Active Directory on W2k3 - DNS? help

Posted on 2005-03-01
Medium Priority
Last Modified: 2008-02-26
Hi all - I have been tossed into a situation where we have a single domain controller (W2k3) that was installed and configured without DNS.  The short of it is, this site has been using hosts files since they were a 10 user office and for whatever reason continued to use them.  Now that we have a temporary (and yes, this will all be gone in about 4-6 weeks) solution in place, I've some concerns on the way it was configured.  
I 'thought' DNS was a mandatory process when configuring AD - apparently not, as the consultant that set it up got around it.

So, I'm toying with the idea of setting up both DHCP & DNS on this server (yes, they were also using and still are, static IPs - 300+ clients).  However, DNS in an AD environment is something I haven't really spent much time with.

From your expert experiences, can I get some opinions/advice on setting this up?

A) Is it worth it, since we'll be moving to a stable environment beginning next week, with potentially 1/3 of the office and continuing for 3-6 weeks after (depending on each wave's success)
B) How hard would it be to do so?  DNS has always been a weak point of mine and I'm concerned that I might screw something up! :)
C) Other than touching all 300+ systems again (and this includes some VPN users) - how can we easily/automate the process of switching them over to dynamic IP?

They currently use their provider's DNS servers for internet access.  They have several in-house servers right now.  I've removed all client entries from the hosts files via a login script - but is that enough?

100 points per bullet above.  If I decide to move forward, I'll open a new thread on actually installing it... Thanx.
Question by:sirbounty
Welcome to Experts Exchange

Add your voice to the tech community where 5M+ people just like you are talking about what matters.

  • Help others & share knowledge
  • Earn cash & points
  • Learn & ask questions
  • 2
  • 2

Accepted Solution

lapukman earned 600 total points
ID: 13437089
In my humble opinion:

"A) Is it worth it, since we'll be moving to a stable environment beginning next week, with potentially 1/3 of the office and continuing for 3-6 weeks after (depending on each wave's success)"

- Definitely YES. Utilizing DNS and DHCP allows you to save manpower and time in configuring each 300+ workstation's hosts file and IP address. It also allows you to prevent IP address conflicts as well as hostname to ip resolution/ vice versa conflicts. DNS and DHCP allows you also to better design your network as your company grows.

"B) How hard would it be to do so?  DNS has always been a weak point of mine and I'm concerned that I might screw something up! :)"

- DNS is mind-boggling at first, but as you go and continuosly use it, understanding how it works seems to become very easy. One of the most important part in DNS is zones. When you define a zone, the DNS server becomes the one responsible for name resolutions in that zone. Other important entries in the DNS are A and MX records. A stands for Address that is used for storing an IP address associated with a domain name.  MX stands for Mail Exchanger where all mail servers are enumerated so as the DNS knows where to redirect/point a mail message. Since your company have implemented AD, an AD-integrated DNS is the best method to do it in your network.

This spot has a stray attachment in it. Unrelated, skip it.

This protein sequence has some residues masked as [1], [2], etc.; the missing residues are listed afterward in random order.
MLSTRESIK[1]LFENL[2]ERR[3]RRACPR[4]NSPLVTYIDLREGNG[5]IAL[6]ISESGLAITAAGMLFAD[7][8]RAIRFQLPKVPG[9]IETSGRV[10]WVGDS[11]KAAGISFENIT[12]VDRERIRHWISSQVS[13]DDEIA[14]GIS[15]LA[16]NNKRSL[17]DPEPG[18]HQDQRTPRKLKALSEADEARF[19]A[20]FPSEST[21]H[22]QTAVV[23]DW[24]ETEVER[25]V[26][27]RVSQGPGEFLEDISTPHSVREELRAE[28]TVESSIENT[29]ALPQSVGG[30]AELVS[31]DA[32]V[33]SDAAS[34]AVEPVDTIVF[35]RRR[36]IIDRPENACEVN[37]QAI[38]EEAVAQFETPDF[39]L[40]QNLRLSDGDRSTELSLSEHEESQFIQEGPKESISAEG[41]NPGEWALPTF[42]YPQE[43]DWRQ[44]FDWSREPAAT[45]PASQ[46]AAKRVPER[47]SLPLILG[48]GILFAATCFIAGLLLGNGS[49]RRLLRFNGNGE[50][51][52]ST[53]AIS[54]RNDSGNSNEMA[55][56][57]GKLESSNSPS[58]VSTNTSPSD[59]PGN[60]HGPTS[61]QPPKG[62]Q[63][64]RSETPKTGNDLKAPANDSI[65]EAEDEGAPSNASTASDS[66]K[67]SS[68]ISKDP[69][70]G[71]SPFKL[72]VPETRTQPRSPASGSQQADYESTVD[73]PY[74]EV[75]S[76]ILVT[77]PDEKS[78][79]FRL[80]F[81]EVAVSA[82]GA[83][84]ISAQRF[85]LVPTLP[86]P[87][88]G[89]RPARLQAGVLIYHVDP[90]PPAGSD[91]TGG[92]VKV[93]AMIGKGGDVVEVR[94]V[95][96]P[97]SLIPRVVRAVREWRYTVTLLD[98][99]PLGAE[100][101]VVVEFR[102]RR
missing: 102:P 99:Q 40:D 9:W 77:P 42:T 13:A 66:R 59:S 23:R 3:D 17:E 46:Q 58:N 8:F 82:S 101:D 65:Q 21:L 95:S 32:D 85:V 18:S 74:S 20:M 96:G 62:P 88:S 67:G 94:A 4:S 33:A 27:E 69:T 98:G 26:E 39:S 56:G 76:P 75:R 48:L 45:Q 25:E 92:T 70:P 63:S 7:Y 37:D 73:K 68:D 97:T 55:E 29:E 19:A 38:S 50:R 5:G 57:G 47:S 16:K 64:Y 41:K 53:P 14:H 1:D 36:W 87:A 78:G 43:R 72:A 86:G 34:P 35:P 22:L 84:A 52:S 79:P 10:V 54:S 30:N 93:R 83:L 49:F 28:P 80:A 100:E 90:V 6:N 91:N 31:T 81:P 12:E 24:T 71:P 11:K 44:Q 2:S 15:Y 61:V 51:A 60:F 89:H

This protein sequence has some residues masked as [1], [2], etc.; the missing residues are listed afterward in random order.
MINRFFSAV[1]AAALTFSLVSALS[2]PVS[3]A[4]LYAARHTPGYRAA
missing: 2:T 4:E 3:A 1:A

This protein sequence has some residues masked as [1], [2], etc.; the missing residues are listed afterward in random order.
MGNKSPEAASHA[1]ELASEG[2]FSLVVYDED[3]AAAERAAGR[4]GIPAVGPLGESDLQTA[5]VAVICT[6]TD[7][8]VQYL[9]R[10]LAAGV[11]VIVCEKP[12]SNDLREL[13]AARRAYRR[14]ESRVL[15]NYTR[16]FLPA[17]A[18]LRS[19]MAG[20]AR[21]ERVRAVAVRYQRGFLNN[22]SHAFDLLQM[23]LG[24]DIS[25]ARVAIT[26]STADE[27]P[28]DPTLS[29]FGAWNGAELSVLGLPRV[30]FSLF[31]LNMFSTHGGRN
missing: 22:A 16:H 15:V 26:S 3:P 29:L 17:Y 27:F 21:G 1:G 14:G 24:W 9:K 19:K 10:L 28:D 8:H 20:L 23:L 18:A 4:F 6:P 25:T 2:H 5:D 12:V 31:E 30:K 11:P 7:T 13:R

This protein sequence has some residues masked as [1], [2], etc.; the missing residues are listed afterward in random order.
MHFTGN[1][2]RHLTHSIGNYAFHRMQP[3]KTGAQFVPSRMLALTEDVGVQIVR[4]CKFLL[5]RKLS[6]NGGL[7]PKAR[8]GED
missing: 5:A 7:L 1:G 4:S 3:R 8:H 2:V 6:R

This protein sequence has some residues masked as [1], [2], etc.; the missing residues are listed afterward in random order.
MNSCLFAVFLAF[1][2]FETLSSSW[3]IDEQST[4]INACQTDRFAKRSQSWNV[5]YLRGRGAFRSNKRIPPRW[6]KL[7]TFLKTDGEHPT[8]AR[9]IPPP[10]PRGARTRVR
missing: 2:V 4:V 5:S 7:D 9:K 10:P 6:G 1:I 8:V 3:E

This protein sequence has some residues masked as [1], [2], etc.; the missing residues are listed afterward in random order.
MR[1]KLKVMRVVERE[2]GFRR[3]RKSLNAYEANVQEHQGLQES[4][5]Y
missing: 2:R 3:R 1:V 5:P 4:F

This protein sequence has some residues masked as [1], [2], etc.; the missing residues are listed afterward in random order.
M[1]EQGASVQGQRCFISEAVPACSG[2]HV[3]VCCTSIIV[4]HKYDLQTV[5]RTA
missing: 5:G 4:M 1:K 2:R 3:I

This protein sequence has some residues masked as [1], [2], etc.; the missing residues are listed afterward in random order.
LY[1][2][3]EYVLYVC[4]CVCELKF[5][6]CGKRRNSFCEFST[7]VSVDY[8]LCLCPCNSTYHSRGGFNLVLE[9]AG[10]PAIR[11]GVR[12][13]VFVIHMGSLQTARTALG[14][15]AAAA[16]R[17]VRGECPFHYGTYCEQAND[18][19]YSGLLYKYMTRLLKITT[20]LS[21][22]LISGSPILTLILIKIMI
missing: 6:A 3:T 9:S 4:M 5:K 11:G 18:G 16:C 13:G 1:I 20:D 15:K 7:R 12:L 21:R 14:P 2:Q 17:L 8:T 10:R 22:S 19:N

To understand more about DNS, please read http://www.microsoft.com/resources/documentation/WindowsServ/2003/standard/proddocs/en-us/sag_DNS_und_Topnode.asp

This link as well enumerates how to setup Active Directory Integrated DNS: http://www.microsoft.com/resources/documentation/WindowsServ/2003/standard/proddocs/en-us/sag_DNS_pro_ConfigServerForDS.asp

Meanwhile, setting up DHCP is relatively easy as well. You just need to define your network range and the necessary DHCP settings like DNS, WINS, IP address range and exclusion, default gateway, etc. DHCP setup is wizard base so it is really easy. This link might help you in your DHCP setup: http://www.microsoft.com/resources/documentation/WindowsServ/2003/standard/proddocs/en-us/Default.asp?url=/resources/documentation/WindowsServ/2003/standard/proddocs/en-us/sag_DNS_und_Topnode.asp

"C) Other than touching all 300+ systems again (and this includes some VPN users) - how can we easily/automate the process of switching them over to dynamic IP?"

- One way is to set a login script to do it. The login script would contain a command that would erase the TCP/IP configuration in the registry key:


Take note that the entry {55CABB6A-8C47-4C30-88BD-A48BCFCCADBD} will be different on some machines becuase this entry is the NIC card. In my case it is {55CABB6A-8C47-4C30-88BD-A48BCFCCADBD} which might be different in your case.

In this key, you can enable DHCP by changing the key EnableDHCP and set to 1 and removing the entries for DefaultGateway, IPAddress and Subnetmask.